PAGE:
Monday :: Dec 6, 2004

Waiting To See The Whites Of Their Eyes


by pessimist

Former White House advisor Bill Moyers is in a delicate situation. His background is that of an ordained minister, yet his politics are greatly at odds with many of those who share his Baptist religious beliefs. He sees that what we face today as a nation is a massive conflict involving Christian religious fanatics, who are just as determined to bring about the ultimate actions of their beliefs as their avowed enemies - the Muslim fundamentalists who have declared the United States the Great Satan - are to conquer what they see as the threat to their beliefs by a nation they consider the epitome of evil.

But as Sun Tzu states in The Art of War, one must know the opposition's plans, and calculate their strengths and weaknesses, before one can be victorious. Bill Moyers seems to understand this, and tells us what he knows.

Battlefield Earth
By Bill Moyers
Posted December 4, 2004.

The environment is in trouble and the religious right doesn't care. It's time to act as if the future depends on us because it does.

The Center for Health and the Global Environment at Harvard Medical School presented its fourth annual Global Environment Citizen Award to Bill Moyers. In presenting the award, Meryl Streep, a member of the Center board, said, "Through resourceful, intrepid reportage and perceptive voices from the forward edge of the debate, Moyers has examined an environment under siege with the aim of engaging citizens."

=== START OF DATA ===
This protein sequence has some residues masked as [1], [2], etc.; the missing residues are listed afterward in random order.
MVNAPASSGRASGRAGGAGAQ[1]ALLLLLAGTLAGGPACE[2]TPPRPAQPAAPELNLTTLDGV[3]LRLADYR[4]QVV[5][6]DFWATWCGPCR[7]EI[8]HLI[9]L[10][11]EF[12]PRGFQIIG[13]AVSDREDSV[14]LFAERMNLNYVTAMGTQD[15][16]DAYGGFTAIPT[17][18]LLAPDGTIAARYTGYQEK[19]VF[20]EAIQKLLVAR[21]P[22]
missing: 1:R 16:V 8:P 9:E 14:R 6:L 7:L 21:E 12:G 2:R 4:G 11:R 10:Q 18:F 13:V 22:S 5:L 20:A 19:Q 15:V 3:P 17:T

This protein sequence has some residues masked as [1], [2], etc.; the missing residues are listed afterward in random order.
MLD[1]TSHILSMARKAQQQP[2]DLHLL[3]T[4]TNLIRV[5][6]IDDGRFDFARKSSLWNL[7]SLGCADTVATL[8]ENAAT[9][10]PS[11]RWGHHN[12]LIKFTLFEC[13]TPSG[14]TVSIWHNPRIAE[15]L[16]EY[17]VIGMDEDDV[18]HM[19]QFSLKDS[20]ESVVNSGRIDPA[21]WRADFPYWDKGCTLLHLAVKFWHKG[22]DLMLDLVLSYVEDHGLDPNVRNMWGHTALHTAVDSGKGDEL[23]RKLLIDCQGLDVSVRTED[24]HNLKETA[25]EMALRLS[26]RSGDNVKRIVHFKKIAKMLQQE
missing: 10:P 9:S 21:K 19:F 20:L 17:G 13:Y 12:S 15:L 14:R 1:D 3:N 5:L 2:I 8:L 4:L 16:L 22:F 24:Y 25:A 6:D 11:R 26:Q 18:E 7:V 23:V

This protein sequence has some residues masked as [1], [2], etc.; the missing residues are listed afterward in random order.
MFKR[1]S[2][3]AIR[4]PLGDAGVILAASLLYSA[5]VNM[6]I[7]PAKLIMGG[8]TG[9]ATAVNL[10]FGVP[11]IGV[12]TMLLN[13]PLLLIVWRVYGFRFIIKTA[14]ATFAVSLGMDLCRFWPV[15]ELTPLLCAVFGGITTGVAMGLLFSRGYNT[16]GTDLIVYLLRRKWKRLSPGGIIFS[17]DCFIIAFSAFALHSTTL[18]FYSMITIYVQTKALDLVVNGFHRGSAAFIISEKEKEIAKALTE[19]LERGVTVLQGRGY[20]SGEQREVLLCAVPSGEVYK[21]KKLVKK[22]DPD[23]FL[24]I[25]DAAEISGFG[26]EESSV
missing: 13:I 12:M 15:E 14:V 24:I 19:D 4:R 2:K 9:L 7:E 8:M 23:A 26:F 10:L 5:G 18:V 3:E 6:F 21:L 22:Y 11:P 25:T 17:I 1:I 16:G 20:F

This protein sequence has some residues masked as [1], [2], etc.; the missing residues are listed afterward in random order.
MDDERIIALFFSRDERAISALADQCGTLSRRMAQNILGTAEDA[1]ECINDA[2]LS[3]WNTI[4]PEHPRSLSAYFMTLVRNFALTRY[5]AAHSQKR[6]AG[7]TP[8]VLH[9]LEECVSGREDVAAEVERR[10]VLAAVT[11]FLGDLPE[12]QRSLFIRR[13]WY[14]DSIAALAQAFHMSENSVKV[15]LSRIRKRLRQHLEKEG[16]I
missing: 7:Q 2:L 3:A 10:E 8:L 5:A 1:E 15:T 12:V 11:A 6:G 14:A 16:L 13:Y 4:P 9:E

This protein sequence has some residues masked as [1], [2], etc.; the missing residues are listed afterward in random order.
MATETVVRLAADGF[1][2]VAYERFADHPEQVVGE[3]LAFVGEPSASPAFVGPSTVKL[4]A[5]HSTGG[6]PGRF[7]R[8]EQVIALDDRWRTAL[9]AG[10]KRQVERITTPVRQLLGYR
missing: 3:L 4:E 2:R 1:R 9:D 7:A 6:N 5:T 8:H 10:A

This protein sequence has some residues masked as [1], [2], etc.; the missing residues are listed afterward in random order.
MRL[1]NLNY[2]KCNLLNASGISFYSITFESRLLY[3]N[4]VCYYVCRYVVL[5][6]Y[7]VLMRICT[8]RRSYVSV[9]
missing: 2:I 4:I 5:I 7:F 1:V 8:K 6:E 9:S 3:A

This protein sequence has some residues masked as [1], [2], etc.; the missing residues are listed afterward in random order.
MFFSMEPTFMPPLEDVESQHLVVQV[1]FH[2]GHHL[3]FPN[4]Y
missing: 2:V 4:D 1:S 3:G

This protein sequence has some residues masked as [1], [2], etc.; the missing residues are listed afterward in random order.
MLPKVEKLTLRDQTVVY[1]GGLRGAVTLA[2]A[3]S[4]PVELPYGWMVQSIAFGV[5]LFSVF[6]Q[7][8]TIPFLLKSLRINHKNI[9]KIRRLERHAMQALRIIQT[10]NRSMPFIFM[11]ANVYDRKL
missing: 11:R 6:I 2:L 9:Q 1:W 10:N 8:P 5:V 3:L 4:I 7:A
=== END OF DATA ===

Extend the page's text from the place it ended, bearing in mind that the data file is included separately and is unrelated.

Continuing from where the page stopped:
Following is the [abridged] text of Bill Moyers' response to Ms. Streep's presentation of the award.

Remember James Watt, President Reagan's first Secretary of the Interior? My favorite online environmental journal, the ever engaging Grist, reminded us recently of how James Watt told the U.S. Congress that protecting natural resources was unimportant in light of the imminent return of Jesus Christ.

In public testimony he said, "after the last tree is felled, Christ will come back." Beltway elites snickered. The press corps didn't know what he was talking about.

But James Watt was serious. So were his compatriots out across the country.

In this past election several million good and decent citizens went to the polls believing in the rapture index.

That's right the rapture index.

Google it and you will find that the best-selling books in America today are the twelve volumes of the Left Behind series written by the Christian fundamentalist and religious right warrior, Timothy LaHaye.

[The readers of these books] are the people who believe the Bible is literally true one-third of the American electorate, if a recent Gallup poll is accurate. These true believers subscribe to a fantastical theology concocted in the 19th century by a couple of immigrant preachers who took disparate passages from the Bible and wove them into a narrative that has captivated the imagination of millions of Americans.